As previously noted, when its corresponding instructions are executed on processor core 12, SWTCM 19 may access temperature comparison results at intervals that are less frequent than the hardware-based thermal control mechanism. Moreover, SWTCM 19 may take different actions responsive to temperature readings exceeding a threshold. In this particular embodiment, responsive to a temperature reading from a particular temperature sensor 11 exceeding a maximum temperature threshold, processor core 12 may execute instructions for SWTCM 19 to shut down at least the corresponding functional unit. Typically, since the hardware-based thermal control mechanism updates more frequently, it may often times be able to maintain temperatures within prescribed limits. A determination by SWTCM 19 that a temperature exceeds a maximum threshold may indicate that the hardware-based thermal control mechanism has been unsuccessful in maintaining the temperature within prescribed limits, and thus a shutdown may be performed to prevent potential damage to circuitry of IC 10. The extent of the shutdown may vary based on the particular circumstances. For example, if a thermal sensor associated with only one functional unit is reporting a temperature greater than the maximum threshold, then only that functional unit may be shutdown. In another example, if thermal sensors associated with a number of functional units are reporting temperatures exceeding a maximum threshold, the entirety of IC 10 may be shut down. It is also noted that if processor core 12 is to be shut down in the embodiment shown, processor core 14 may assume the role of executing instructions for SWTCM 19.
In addition to a maximum temperature threshold, trip point circuit may compare received temperature readings to other threshold values. By implementing additional threshold values that are below the maximum value, the thermal output (and thus the temperature) of IC 10 and its respective functional units may be maintained within limits while potentially preventing shutdowns by the SWTCM 19.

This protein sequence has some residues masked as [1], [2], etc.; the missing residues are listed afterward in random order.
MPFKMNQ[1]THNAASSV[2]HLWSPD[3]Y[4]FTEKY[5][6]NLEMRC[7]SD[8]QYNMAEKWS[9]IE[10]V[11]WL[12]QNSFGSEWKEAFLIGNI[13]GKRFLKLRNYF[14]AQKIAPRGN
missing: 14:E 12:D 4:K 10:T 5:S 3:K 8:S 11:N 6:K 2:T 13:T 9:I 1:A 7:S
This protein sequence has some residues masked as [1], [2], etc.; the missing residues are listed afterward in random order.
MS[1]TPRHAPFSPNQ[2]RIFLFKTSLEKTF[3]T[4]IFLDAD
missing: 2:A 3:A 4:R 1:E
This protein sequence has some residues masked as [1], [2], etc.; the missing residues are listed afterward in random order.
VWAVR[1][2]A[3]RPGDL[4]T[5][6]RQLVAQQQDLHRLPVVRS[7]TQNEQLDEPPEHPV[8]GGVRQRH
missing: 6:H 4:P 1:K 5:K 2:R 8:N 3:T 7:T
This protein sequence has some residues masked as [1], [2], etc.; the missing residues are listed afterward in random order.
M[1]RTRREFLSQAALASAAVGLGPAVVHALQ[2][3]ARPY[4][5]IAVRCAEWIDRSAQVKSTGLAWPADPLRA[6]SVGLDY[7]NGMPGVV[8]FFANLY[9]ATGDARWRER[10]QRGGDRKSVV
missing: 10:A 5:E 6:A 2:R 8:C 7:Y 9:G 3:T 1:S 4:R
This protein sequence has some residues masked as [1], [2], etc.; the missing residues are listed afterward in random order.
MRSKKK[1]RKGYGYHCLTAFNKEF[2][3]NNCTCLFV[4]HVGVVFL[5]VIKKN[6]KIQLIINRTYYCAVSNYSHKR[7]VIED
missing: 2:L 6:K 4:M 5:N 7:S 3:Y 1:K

Turning now to
In the embodiment shown, trip point circuit 13 includes four separate comparators 21A-21D. Each of the comparators is coupled to receive temperature readings from one of the temperature sensors 11A or 11B. Trip point circuit 13 also includes threshold registers 22 and 23, which are configured to store first and second temperature threshold values, respectively. In the embodiment shown, the temperature threshold values are programmable. In lieu of registers, other storage devices that may store temperature thresholds may be implemented in other embodiments.
Comparators 21A and 21C are coupled to threshold register 22 in the embodiment shown, while comparators 21B and 21D are coupled to threshold register 23. Comparators 21A and 21B are coupled to receive a temperature readings from temperatures sensor 11A, while comparators 21C and 21D are coupled to receive temperature readings from temperature sensor 11B. Comparators 21A and 21C in the embodiment shown are configure to compare temperature readings to the temperature threshold value stored in threshold register 22. Similarly, comparators 21B and 21D in the embodiment shown are configure to compare temperature readings to the temperature threshold value stored in threshold register 23.
OR gate 27A in the embodiment shown is coupled to receive comparison results from comparators 21B and 21D. If a comparison result from either of comparators 21B or 21D indicates that a correspondingly received temperature reading is above the temperature threshold stored in threshold register 23, OR gate 27A may output a logic 1. Otherwise, if neither of comparators 21B or 21D indicates that respectively received temperature readings exceed the temperature threshold stored in threshold register 23, OR gate 27A may output a logic 0. OR gate 27B in the embodiment shown is coupled to receive comparison results from comparators 21A and 21C. If either of comparators 21A or 21C indicate that a received temperature reading exceeds the temperature threshold stored in threshold register 22, OR gate 27B may output a logic 1. If neither of comparators 21A or 21C indicate that a received temperature reading exceeds the temperature threshold stored in threshold register 22, then OR gate 27B may output a logic 0.